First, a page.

Mental health and today’s workplace
BY David Westgate
There’s a one in five chance you may suffer from a mental illness in the next twelve months, according to the Australian Bureau of Statistics. And if it’s not you, it could be one of your friends, colleagues or member of your family.
If it is you, don’t be embarrassed or ashamed, just see a doctor. This is a mental illness and doctors love illnesses. If you think you’ll get better by sitting back and not saying a word, forget it. You’re only setting yourself up (and possibly those you love) for needless pain.
But enough about you. Let’s talk about someone you suspect may not be travelling well, whether they are a colleague or employee, and you’re concerned about whether to approach them or not.
The first thing to understand is that you will not embarrass them, or yourself, by asking them how they are (unless, of course, you do so in an all-staff email).
There’s a simple logic to this and once you see it, you’ll slap yourself on the forehead and never be scared of speaking about mental health again. But first a word about political correctness. It’s rubbish. Well, most of it. Forget about what you are or are not allowed to say. If you’re approaching someone from genuine concern, who gives a toss?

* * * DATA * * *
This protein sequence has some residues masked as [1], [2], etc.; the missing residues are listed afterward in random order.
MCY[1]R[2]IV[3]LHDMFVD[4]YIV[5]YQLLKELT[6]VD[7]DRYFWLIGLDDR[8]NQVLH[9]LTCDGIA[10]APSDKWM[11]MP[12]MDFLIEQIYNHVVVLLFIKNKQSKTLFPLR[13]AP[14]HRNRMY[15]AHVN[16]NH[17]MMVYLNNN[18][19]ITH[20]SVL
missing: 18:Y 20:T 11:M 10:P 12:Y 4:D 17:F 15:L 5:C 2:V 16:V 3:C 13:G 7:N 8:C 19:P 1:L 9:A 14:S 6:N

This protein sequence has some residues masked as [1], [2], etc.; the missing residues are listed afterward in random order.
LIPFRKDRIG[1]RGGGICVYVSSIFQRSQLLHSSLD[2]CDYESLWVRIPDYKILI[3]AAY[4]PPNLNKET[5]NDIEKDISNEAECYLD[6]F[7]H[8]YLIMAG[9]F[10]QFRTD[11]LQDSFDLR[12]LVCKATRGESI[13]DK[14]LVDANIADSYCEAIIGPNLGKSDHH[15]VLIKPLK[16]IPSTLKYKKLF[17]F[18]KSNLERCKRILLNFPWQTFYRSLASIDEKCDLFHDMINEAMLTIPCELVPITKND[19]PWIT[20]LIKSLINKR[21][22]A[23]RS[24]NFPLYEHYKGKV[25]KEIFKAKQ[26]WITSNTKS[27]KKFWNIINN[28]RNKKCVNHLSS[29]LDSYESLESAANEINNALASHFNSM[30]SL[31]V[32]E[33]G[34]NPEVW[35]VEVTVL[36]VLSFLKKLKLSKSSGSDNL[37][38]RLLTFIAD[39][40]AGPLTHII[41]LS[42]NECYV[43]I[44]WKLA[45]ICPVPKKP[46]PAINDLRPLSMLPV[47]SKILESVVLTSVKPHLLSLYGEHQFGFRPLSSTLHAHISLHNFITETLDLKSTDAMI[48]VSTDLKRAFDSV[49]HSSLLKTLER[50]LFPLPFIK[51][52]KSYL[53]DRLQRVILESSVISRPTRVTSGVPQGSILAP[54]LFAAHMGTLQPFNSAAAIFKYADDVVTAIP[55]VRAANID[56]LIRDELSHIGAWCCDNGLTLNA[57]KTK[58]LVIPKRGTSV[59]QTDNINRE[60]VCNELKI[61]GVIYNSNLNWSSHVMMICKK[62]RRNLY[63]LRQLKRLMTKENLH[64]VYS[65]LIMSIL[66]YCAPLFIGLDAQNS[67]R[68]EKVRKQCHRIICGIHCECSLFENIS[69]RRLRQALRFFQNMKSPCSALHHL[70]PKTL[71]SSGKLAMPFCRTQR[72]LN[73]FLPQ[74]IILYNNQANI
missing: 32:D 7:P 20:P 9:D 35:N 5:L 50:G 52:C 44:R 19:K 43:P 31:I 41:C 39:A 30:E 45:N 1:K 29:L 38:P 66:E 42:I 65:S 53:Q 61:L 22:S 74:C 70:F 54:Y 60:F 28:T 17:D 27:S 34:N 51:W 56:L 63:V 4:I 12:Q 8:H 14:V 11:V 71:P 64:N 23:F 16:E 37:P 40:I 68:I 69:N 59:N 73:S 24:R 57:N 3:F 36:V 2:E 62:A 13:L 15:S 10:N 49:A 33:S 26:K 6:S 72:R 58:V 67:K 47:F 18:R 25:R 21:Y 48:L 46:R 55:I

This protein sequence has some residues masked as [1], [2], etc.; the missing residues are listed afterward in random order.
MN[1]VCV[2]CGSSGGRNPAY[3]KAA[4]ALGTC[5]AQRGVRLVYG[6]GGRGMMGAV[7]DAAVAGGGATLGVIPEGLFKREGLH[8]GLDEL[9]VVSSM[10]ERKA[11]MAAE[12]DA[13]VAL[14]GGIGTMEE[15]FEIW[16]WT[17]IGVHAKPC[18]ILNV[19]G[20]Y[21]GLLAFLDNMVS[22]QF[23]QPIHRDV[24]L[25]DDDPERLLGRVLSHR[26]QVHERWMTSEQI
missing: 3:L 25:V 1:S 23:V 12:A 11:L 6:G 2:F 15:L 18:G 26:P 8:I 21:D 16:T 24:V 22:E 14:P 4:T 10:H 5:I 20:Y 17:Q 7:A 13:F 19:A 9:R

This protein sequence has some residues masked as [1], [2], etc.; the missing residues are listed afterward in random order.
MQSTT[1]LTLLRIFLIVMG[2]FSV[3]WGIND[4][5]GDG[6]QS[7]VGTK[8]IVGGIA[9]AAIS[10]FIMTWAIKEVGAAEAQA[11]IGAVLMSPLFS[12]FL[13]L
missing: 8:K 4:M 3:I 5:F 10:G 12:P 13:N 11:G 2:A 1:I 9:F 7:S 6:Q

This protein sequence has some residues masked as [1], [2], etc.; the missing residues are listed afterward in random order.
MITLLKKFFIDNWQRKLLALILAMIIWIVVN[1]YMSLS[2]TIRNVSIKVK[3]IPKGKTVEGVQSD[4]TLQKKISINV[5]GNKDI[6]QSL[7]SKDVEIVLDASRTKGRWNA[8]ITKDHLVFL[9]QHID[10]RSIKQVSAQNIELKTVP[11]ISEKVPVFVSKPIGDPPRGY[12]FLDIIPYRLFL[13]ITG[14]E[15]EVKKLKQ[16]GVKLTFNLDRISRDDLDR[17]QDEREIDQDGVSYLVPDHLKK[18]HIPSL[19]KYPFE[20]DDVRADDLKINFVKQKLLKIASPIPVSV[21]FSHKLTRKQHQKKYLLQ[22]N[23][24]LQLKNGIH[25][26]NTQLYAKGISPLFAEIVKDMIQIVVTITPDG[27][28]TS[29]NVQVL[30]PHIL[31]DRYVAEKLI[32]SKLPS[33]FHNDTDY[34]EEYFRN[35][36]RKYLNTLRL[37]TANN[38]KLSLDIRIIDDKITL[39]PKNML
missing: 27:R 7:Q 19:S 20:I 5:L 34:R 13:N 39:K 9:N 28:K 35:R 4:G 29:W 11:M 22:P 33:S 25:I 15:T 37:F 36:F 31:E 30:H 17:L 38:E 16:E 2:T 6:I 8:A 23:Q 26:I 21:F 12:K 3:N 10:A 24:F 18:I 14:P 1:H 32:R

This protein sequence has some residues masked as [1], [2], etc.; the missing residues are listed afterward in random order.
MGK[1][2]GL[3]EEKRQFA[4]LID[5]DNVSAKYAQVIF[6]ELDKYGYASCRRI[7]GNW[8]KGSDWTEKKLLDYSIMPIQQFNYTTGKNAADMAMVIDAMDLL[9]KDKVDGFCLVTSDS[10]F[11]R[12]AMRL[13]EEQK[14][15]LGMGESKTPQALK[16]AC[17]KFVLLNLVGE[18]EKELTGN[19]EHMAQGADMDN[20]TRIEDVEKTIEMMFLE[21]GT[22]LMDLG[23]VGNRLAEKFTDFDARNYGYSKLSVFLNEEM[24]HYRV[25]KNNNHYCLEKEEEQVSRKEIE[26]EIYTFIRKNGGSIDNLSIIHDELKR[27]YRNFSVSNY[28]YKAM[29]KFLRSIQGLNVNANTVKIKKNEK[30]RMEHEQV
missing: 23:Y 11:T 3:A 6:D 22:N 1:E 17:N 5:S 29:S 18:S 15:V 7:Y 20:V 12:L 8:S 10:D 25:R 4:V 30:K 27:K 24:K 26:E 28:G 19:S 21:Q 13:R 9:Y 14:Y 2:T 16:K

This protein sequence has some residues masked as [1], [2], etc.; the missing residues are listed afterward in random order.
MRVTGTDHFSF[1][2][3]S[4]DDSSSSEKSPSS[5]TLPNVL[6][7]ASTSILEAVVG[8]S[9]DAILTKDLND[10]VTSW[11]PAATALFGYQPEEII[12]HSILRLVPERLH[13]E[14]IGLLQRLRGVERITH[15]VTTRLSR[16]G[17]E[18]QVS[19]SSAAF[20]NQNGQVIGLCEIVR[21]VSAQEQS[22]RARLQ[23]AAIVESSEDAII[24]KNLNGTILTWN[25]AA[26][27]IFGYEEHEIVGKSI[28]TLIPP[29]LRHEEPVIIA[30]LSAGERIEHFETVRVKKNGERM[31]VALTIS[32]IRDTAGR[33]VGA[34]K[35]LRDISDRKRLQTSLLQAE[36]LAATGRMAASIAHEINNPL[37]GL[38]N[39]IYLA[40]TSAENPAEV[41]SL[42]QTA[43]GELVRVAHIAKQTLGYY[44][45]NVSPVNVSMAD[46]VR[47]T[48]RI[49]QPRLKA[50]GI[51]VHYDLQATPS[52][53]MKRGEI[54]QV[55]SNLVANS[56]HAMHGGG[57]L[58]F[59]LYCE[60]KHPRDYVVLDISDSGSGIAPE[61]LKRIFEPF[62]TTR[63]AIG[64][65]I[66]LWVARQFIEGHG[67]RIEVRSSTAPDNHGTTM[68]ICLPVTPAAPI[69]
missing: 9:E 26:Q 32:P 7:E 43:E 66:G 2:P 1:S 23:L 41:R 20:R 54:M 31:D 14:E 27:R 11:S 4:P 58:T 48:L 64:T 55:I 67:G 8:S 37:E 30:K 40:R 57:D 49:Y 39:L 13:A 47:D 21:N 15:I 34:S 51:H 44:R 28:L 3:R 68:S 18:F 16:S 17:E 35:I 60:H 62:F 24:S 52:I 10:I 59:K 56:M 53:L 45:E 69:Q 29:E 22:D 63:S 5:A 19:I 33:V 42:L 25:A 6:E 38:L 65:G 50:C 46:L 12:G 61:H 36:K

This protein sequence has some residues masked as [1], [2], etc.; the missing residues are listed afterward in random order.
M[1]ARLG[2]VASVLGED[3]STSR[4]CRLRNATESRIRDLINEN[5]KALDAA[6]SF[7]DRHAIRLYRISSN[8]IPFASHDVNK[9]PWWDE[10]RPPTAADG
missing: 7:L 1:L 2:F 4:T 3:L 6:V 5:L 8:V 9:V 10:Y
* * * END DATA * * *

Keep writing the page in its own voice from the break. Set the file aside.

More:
I once had a mate enquire about my bipolar by saying, “Sarah [who is his wife] told me I had to ask how your pills are going?” I said they were going well to which he replied, “Oh thank God for that,” and we both laughed. Nevertheless, I was deeply moved. This was his blokey way of telling me he cared.
The point is, it’s much better to ask than not.
Now to the logic of asking. If I told you I was concerned about you and just wanted to check everything was okay there are three possible outcomes:
You have no problem. I’ve simply misread the situation but you think I’m great for asking.
You have a problem but deny it. At least I’ve opened a gate for you and shown you I care. You are grateful for it and may talk to me later.
You have a problem and you sigh a massive sigh of relief that you have someone who cares and that you can talk to. You are not alone. You name your firstborn child after me — or rename an existing one.
Sitting back with your mouth shut tight for fear of embarrassment is a waste of time. And possibly even a life.
David Westgate is a mental health facilitator, speaker advocate and writer. He has suffered from bipolar 1 all his adulthood and yet still has managed to build a good career, have a wonderful family and live a pretty normal life. If you ever find yourself feeling depressed or overly anxious don’t panic or feel embarrassed. There are many other Aussies just like you going through exactly the same thing. Feel free to connect with David on LinkedIn or email firstname.lastname@example.org.